"He was an amazingly kind and generous person and our thoughts go out to his family," said Richter.

"As funny as he was, he was even better as a person, he was one of the loveliest and sweetest and kindest guys I've ever worked with," added Arnett. "It's a major, major loss for everybody."

Lasting impression

An informal chat with Robin


Bill Keveney, USA Today

I have a fond memory of my interview with Robin Williams last year on the set of his CBS comedy, The Crazy Ones.

It wasn't the funny voices, although he delivered them: William F. Buckley, Christopher Walken and a spot-on Jack Nicholson calling him "Robbo." It wasn't the brilliant way he improvised a Tennessee Williams tragedy out of a four-word stage direction: "As they sashay out." ("Ahm going taw'd the light lahk a honey bee to a bug zappah," he said, sauntering across the set like a shattered Southern belle.)

Although those were definitely entertaining, my enduring memory is simply that Williams, who died Monday, came over to talk to me, a reporter, when he didn't have to.

On the set of 'The Crazy Ones,' Williams thoughtfully answered questions and offered a few choice characterizations. Reporter Bill Keveney, who interviewed him here, says the comedian wasn't the stereotypical star. USA TODAY

In my experience, on-set interviews tend toward formality. The reporter gets to watch an actor perform a scene and conducts a short interview during a break in shooting. The transaction is cordial, but frequently it is the only conversation with an actor who may be busy memorizing lines, tending to other matters or simply not be in the mood to talk off the cuff with a reporter during a long work day.

So, I remember when an actor takes time to chat informally, perhaps a little more so when it happens to be an Oscar winner. Williams happened by during a couple of breaks, definitely not acting like a stereotypical star, and we ended up in conversation. It wasn't anything deep. We talked about the weather in Los Angeles, where Crazy Ones was filming, and about him wishing he were home in Northern California, where both he and executive producer David E. Kelley lived. At one point, he joked: "He gets to go home every weekend. I'm like, 'Yeah, take me with you.' "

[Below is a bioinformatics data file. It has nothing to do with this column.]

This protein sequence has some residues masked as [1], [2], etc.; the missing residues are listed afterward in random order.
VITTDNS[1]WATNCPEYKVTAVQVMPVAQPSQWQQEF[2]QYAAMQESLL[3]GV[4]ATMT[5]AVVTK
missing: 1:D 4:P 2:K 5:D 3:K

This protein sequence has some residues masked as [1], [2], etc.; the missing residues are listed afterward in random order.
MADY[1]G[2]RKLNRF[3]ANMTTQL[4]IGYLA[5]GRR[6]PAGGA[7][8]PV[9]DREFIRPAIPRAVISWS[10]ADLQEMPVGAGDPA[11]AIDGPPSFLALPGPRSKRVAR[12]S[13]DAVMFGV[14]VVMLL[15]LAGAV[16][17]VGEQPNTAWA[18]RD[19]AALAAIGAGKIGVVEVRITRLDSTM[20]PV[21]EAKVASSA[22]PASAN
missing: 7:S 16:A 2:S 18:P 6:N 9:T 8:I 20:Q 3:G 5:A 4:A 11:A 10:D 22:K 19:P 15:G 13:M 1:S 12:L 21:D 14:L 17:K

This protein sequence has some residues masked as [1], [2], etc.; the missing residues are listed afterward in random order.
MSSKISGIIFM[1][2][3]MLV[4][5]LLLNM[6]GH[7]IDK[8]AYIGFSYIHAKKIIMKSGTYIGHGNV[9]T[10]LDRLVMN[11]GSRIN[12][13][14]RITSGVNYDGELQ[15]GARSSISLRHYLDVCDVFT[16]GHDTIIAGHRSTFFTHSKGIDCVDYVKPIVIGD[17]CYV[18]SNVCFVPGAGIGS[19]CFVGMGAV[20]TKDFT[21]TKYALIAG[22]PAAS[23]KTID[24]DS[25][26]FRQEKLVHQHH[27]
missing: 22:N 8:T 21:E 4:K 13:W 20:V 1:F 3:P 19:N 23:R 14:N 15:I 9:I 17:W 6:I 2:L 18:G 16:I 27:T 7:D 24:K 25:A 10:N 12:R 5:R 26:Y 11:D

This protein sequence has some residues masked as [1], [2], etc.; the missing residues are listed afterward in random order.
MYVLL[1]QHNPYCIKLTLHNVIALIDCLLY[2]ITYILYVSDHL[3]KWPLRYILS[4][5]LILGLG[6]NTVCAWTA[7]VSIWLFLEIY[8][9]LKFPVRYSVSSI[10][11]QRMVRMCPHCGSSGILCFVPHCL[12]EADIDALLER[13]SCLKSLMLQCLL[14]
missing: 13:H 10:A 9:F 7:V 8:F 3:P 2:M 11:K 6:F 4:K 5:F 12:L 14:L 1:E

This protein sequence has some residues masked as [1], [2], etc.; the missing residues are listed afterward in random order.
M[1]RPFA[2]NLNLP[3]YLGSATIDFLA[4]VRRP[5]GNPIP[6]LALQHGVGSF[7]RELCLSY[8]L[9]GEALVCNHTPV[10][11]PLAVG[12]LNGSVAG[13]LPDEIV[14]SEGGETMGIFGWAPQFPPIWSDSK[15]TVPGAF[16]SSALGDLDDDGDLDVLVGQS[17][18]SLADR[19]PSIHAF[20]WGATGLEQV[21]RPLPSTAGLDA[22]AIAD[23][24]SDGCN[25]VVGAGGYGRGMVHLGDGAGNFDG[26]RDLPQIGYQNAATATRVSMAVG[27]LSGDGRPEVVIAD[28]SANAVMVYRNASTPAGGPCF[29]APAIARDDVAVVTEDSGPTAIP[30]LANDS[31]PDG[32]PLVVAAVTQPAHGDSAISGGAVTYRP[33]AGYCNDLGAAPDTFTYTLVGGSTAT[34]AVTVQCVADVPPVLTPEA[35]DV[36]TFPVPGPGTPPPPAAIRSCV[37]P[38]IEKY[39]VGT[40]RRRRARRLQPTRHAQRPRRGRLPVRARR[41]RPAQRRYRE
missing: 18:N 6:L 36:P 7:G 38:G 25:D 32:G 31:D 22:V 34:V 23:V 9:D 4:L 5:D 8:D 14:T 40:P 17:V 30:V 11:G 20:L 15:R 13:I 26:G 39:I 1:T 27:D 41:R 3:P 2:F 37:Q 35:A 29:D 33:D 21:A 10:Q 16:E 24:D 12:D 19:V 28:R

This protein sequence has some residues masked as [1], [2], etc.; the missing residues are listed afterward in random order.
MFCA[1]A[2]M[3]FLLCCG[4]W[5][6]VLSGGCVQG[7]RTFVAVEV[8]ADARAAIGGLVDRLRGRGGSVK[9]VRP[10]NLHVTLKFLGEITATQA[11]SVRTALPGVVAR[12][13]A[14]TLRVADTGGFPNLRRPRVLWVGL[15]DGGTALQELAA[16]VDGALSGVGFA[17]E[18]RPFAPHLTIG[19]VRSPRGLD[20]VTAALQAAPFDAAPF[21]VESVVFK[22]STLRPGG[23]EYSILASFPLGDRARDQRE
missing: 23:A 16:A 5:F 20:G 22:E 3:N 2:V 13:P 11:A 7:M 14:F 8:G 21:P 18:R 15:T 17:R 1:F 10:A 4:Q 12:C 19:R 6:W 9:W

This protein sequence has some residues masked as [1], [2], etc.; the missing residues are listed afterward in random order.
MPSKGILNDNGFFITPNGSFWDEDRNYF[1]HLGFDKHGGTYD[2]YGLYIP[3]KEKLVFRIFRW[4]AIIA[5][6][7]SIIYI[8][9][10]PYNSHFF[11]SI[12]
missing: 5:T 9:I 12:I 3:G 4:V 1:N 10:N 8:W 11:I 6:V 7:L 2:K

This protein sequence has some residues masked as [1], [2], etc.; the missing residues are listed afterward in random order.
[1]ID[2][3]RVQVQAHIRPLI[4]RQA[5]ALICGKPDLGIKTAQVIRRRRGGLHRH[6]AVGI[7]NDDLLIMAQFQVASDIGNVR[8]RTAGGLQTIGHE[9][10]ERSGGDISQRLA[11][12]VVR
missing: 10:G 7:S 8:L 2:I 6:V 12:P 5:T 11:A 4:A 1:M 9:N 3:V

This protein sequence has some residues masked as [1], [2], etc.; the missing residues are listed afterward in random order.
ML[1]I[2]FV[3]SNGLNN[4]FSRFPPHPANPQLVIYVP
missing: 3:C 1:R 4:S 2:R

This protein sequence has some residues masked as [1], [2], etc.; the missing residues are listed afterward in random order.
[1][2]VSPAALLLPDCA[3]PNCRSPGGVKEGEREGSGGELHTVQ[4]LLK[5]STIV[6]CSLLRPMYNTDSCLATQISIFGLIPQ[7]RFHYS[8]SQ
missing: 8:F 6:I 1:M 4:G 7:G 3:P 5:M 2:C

At one point, I told him about an earlier meeting. Years ago, I was watching a comic perform at a San Francisco comedy club when an unseen heckler interrupted his act. It quickly went from annoying to hilarious, as the interloper demonstrated his superiority in the comic arts. It was Williams, of course. He stayed late, talking to fans on the sidewalk, including me. When I told him this story, he seemed more focused on figuring out which club it was than at my delight over the incident. But then, this was my brush-with-fame story, not his.

Williams was funny during the formal interview, although he wasn't "on," as many fans might think would be the permanent state of a man known for non-stop comic energy. The videographer working with me, expecting some of that trademark animated frenzy, noted that he seemed subdued. I think it may have been evidence of the demands of heading your own comedy series, heavy work for someone in their 30s, let alone 60s.

Williams was straightforward with his answers, using comedy as a spice but not the main ingredient. He saw similarities between his Crazy Ones character, a brilliant but eccentric ad executive, and himself: "I think he's had a very interesting life, multiple marriages, rehab. He's an idea guy trying to be relevant in these times."

I was hoping he would do some of his character voices and impressions, but I didn't want to make it seem like I was looking for a trained-seal act. He complied, offering a few choice characterizations.

When asked about people expecting him to be funny, he said, "Once a woman in an airport came up and said, 'Be zany.' It was so weird. It was almost like, 'Dance for me.' I just went, 'I can't, ma'am. I'm sorry. This is my day off.' "

He continued: "There's times when people are very sweet and you'll do something funny, but there's other times when they'll be like, 'Do it.' It's like, 'I'm not always that way. I can't.' It's quiet times, too."

He said he first realized he might have a talent for voices when he was a student. "I did an impression of a teacher when I was in high school. I think that's the first time I realized I could actually do impressions or do other people. And it was the first moment of, 'Oh, this is interesting!' "

His favorite movie voice was Genie from Aladdin "because it was like 32 different voices." His favorite acting role was in Awakenings, where he felt the influence of Oliver Sacks, "this extraordinary man who introduced me to the whole idea that the brain is this incredible organ and all the different aspects of it."

I enjoyed the interview and his thoughtful answers. Mostly, however, I'll remember two guys just chatting about the weather.

A comic genius

Beloved by several generations

Claudia Puig, USA Today